Sindh wants Uzair’s JIT report to remain confidential | World Defense

Sindh wants Uzair’s JIT report to remain confidential


Nov 19, 2017
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Saudi Arabia
The home department told the Sindh High Court (SHC) on Tuesday that making the joint investigation team’s (JIT) reports on Lyari-based gangster Uzair Baloch and other offenders could jeopardise the state’s efforts to ensure prosecution and conviction of criminals.

The home secretary submitted the comments on behalf of his department on Pakistan Tehreek-e-Insaf (PTI) leader Syed Ali Haider Zaidi’s petition seeking disclosure of JIT reports on Baloch, former Fishermen Cooperative Society chairman Dr Nisar Morai and the Baldia Town garment factory arson.

The secretary said that only charge sheets were supposed to be public documents, adding that the JIT’s records might sometimes not be substantiated by other valid investigative measures, reports or statements.

Therefore, he stressed, making the JIT’s reports public might jeopardise the court proceedings and adversely affect the state’s efforts to get offenders prosecuted and convicted through the criminal justice process.

He said the Baldia factory arson case was pending in the trial court, to which the relevant charge sheet was submitted, adding that any information other than that did not carry the status of prosecution.

He requested the SHC to dismiss the petition as “baseless” and “against the norms of justice”, following which the court’s division bench headed by Justice Naimatullah Phulpoto took his report on record and adjourned the hearing until December 21 pending the petitioner’s arguments.

Zaidi’s petition claimed that the JIT reports had made startling disclosures about the involvement of politicians in crimes such as murder and extortion. He said the relevant authorities were approached to obtain copies of the reports and to make them public but to no avail.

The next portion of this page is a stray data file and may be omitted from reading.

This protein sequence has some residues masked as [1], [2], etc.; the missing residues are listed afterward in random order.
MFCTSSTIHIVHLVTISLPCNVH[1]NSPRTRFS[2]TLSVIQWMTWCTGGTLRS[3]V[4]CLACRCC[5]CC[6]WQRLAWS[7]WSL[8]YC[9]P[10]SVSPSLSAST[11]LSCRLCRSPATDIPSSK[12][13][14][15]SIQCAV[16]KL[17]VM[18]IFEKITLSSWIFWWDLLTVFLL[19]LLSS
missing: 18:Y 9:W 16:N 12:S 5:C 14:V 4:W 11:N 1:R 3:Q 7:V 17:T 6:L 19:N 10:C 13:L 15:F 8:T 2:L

The PTI leader said Baloch, tried by a military court under charges of espionage for Iranian intelligence agencies, had confessed to his affiliation with the Pakistan Peoples Party’s (PPP) central leadership, including its women wing leader Faryal Talpur.

He said the gangster had admitted to paying Faryal the extortion money collected from different departments, adding that the man had also confessed to killing several people on the PPP leadership’s directives and to facilitating them in owning private properties after threatening their owners to vacate them.

Invoking the constitution’s Article 19-A (“Right to information”), Zaidi asserted that the provincial and federal governments’ failure to publish the JIT reports was a violation of the citizens’ fundamental rights.

He said the content of the JIT reports was of public importance because it related to crimes that had wide-reaching implications on the people at large. To strengthen his party’s case, he said print and electronic media, through various sources, had reported on the JITs obtaining evidence that suggested the involvement of various politicians in criminal activities. “It is imperative that such people are held accountable for their actions.”

He argued that as long as the JIT reports were kept confidential, the public would be left at the mercy of corrupt politicians who continued to silently exercise the influence they had over them, whereas investigations launched against them would go nowhere.

The PTI leader said disclosure of the JIT reports was quite important because they carried allegations that the state machinery was being used to commit and cover up crimes. “People have the right to know if public resources were used for such activities.”

He said that the very purpose of constituting the JITs was to uncover the truth of the crimes they were to investigate, adding that the reason stood defeated if the reports were kept confidential.

He maintained that the JIT reports were required to be made public under the provisions of the Sindh Transparency & Right to Information Act. He said the families of the Lyari gang war’s victims and of those who perished in the Baldia fire and other crimes deserved justice. Their heirs should know who the perpetrators of those crimes were, he added, and requested the court to publish and provide official copies of the reports prepared by the JITs in the cases.